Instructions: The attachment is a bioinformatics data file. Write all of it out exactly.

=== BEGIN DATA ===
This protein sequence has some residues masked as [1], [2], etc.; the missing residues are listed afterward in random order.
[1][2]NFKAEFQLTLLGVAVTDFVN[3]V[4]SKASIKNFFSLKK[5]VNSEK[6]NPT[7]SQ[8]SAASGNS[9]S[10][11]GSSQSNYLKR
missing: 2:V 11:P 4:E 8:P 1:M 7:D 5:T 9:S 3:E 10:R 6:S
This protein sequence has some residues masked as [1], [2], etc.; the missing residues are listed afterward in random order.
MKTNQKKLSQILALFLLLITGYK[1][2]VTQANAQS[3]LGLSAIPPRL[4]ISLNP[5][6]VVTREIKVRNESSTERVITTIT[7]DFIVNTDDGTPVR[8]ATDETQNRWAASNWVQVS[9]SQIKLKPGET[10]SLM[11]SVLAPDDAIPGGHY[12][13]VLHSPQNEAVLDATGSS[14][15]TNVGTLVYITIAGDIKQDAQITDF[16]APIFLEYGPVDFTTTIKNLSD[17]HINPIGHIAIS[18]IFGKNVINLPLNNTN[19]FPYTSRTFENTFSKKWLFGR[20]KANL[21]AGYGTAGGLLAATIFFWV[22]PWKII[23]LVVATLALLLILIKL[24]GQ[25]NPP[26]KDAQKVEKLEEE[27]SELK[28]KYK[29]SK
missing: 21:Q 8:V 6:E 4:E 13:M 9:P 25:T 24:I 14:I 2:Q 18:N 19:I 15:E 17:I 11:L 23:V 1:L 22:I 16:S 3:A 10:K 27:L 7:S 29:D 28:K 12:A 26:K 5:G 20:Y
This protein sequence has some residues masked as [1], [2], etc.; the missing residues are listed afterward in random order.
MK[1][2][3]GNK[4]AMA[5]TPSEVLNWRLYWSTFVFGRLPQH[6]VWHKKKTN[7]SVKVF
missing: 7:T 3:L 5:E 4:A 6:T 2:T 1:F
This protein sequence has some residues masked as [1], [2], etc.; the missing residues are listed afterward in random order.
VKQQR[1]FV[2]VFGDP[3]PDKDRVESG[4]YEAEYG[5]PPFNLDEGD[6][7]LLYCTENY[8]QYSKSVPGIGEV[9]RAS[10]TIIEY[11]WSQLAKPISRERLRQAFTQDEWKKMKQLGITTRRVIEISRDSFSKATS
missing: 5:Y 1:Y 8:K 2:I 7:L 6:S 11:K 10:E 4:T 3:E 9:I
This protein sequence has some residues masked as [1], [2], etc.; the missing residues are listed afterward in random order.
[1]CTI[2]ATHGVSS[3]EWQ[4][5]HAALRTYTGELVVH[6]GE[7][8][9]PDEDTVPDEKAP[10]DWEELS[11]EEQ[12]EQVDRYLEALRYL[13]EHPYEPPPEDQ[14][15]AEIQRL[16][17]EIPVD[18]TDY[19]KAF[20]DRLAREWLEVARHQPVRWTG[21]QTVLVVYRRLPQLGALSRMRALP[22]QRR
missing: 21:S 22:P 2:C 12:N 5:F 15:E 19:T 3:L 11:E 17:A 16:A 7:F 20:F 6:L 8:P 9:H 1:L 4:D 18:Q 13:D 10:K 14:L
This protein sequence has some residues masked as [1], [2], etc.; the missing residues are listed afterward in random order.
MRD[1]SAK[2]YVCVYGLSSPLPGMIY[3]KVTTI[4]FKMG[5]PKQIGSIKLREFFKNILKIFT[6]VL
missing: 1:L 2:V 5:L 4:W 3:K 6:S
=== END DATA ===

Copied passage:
This protein sequence has some residues masked as [1], [2], etc.; the missing residues are listed afterward in random order.
[1][2]NFKAEFQLTLLGVAVTDFVN[3]V[4]SKASIKNFFSLKK[5]VNSEK[6]NPT[7]SQ[8]SAASGNS[9]S[10][11]GSSQSNYLKR
missing: 2:V 11:P 4:E 8:P 1:M 7:D 5:T 9:S 3:E 10:R 6:S
This protein sequence has some residues masked as [1], [2], etc.; the missing residues are listed afterward in random order.
MKTNQKKLSQILALFLLLITGYK[1][2]VTQANAQS[3]LGLSAIPPRL[4]ISLNP[5][6]VVTREIKVRNESSTERVITTIT[7]DFIVNTDDGTPVR[8]ATDETQNRWAASNWVQVS[9]SQIKLKPGET[10]SLM[11]SVLAPDDAIPGGHY[12][13]VLHSPQNEAVLDATGSS[14][15]TNVGTLVYITIAGDIKQDAQITDF[16]APIFLEYGPVDFTTTIKNLSD[17]HINPIGHIAIS[18]IFGKNVINLPLNNTN[19]FPYTSRTFENTFSKKWLFGR[20]KANL[21]AGYGTAGGLLAATIFFWV[22]PWKII[23]LVVATLALLLILIKL[24]GQ[25]NPP[26]KDAQKVEKLEEE[27]SELK[28]KYK[29]SK
missing: 21:Q 8:V 6:E 4:E 13:M 9:P 25:T 24:I 14:I 2:Q 18:N 19:I 15:E 17:I 11:L 23:V 1:L 22:I 16:S 3:A 10:K 27:L 7:S 29:D 28:K 12:A 26:K 5:G 20:Y
This protein sequence has some residues masked as [1], [2], etc.; the missing residues are listed afterward in random order.
MK[1][2][3]GNK[4]AMA[5]TPSEVLNWRLYWSTFVFGRLPQH[6]VWHKKKTN[7]SVKVF
missing: 7:T 3:L 5:E 4:A 6:T 2:T 1:F
This protein sequence has some residues masked as [1], [2], etc.; the missing residues are listed afterward in random order.
VKQQR[1]FV[2]VFGDP[3]PDKDRVESG[4]YEAEYG[5]PPFNLDEGD[6][7]LLYCTENY[8]QYSKSVPGIGEV[9]RAS[10]TIIEY[11]WSQLAKPISRERLRQAFTQDEWKKMKQLGITTRRVIEISRDSFSKATS
missing: 5:Y 1:Y 8:K 2:I 7:L 6:S 11:K 10:E 4:T 3:E 9:I
This protein sequence has some residues masked as [1], [2], etc.; the missing residues are listed afterward in random order.
[1]CTI[2]ATHGVSS[3]EWQ[4][5]HAALRTYTGELVVH[6]GE[7][8][9]PDEDTVPDEKAP[10]DWEELS[11]EEQ[12]EQVDRYLEALRYL[13]EHPYEPPPEDQ[14][15]AEIQRL[16][17]EIPVD[18]TDY[19]KAF[20]DRLAREWLEVARHQPVRWTG[21]QTVLVVYRRLPQLGALSRMRALP[22]QRR
missing: 21:S 22:P 2:C 12:N 5:F 15:E 19:T 3:L 11:E 17:A 16:A 7:F 20:F 6:L 8:P 9:H 1:L 4:D 18:Q 13:D 10:K 14:L
This protein sequence has some residues masked as [1], [2], etc.; the missing residues are listed afterward in random order.
MRD[1]SAK[2]YVCVYGLSSPLPGMIY[3]KVTTI[4]FKMG[5]PKQIGSIKLREFFKNILKIFT[6]VL
missing: 1:L 2:V 5:L 4:W 3:K 6:S